End of summer sunflowers, chopped off heads rolling in the yard for the squirrels.
Seeds shelled open between teeth, a small pile in the grass next to me.
The one day we laid out on the trampoline with no sunscreen on. Bodies pink.
There are new kids in the neighborhood now. The hose stretched out into the yard.
Houses sold, pools filled in, trees split. One summer, head lice. One summer, fire.
Plastic sticking to the back of thighs. The metal watering can knocking against shins.
Planting geraniums and the dog pulling them out. Peeing in a bathing suit under the pine trees.
I stand for a photo next to the sunflowers to show how tall they are. My birthday is soon.
There’s always the throat. Or a new apartment, or a new city. This year,
Molly’s old clawfoot bathtub. A pink party hat, and Michael in it, and
the diabetic cat who loves him. Fire escape tomatoes, and hanging out halfway
to smell the heavy air. This one and every year, a little wiser. Wilder.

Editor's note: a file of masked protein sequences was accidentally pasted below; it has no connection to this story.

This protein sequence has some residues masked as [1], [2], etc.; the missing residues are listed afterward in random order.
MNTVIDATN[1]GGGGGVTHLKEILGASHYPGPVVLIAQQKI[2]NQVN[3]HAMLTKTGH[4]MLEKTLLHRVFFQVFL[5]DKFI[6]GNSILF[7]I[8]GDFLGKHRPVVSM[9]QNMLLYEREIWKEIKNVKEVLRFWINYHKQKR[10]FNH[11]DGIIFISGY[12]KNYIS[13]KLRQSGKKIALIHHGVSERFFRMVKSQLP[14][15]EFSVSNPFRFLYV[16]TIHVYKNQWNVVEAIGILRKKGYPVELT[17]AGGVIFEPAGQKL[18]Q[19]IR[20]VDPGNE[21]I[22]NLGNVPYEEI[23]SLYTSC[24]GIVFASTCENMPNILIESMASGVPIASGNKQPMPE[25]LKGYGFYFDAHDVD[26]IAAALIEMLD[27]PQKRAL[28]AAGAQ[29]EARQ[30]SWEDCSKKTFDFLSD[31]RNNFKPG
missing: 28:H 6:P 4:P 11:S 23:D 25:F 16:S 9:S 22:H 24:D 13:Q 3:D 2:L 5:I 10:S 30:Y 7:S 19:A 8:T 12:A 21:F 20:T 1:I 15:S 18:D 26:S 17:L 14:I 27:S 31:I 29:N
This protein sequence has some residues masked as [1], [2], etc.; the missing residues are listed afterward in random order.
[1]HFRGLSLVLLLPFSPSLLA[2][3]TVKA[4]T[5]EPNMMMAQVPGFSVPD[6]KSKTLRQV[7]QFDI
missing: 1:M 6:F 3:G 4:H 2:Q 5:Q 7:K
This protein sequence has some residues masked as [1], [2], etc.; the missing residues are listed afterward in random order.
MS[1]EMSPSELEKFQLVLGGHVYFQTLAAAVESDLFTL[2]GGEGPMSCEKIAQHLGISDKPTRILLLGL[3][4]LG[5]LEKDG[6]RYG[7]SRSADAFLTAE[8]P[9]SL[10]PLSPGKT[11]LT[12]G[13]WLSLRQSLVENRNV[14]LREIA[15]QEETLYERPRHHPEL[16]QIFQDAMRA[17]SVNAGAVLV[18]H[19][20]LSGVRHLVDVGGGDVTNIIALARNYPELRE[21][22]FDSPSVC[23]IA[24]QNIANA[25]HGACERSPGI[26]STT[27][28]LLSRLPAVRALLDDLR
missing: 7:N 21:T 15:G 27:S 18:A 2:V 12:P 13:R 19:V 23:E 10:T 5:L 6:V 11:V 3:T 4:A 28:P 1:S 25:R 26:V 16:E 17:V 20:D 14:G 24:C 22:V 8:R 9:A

The waiting room purple
The grief on everything, unstable. Margarita in a can and feeling sorry into your salad. We pass a dead bird and I tell you not to look down. Everyone all the time now: we don’t know what the future hums. All we can do is wane. On the sidewalk, two teenagers lift a butterfly with a broken wing. Walking back from your place I see it flickering still on the cemetery fence, the right wing halved. Looking for signs in every kind of living. Think back to October: estrogen, the small piece of copper, and then the rain, sideways, as we ran home from the bar, the men moving like planets around us. You have been to Florida and back. Out on the patio, your gloved hands are reaching for every small green weed, your bare back against the sun.
Jackie Delaney is a writer and editor based in Massachusetts. Her work has been published in Dream Pop, Deluge, and Audeamus.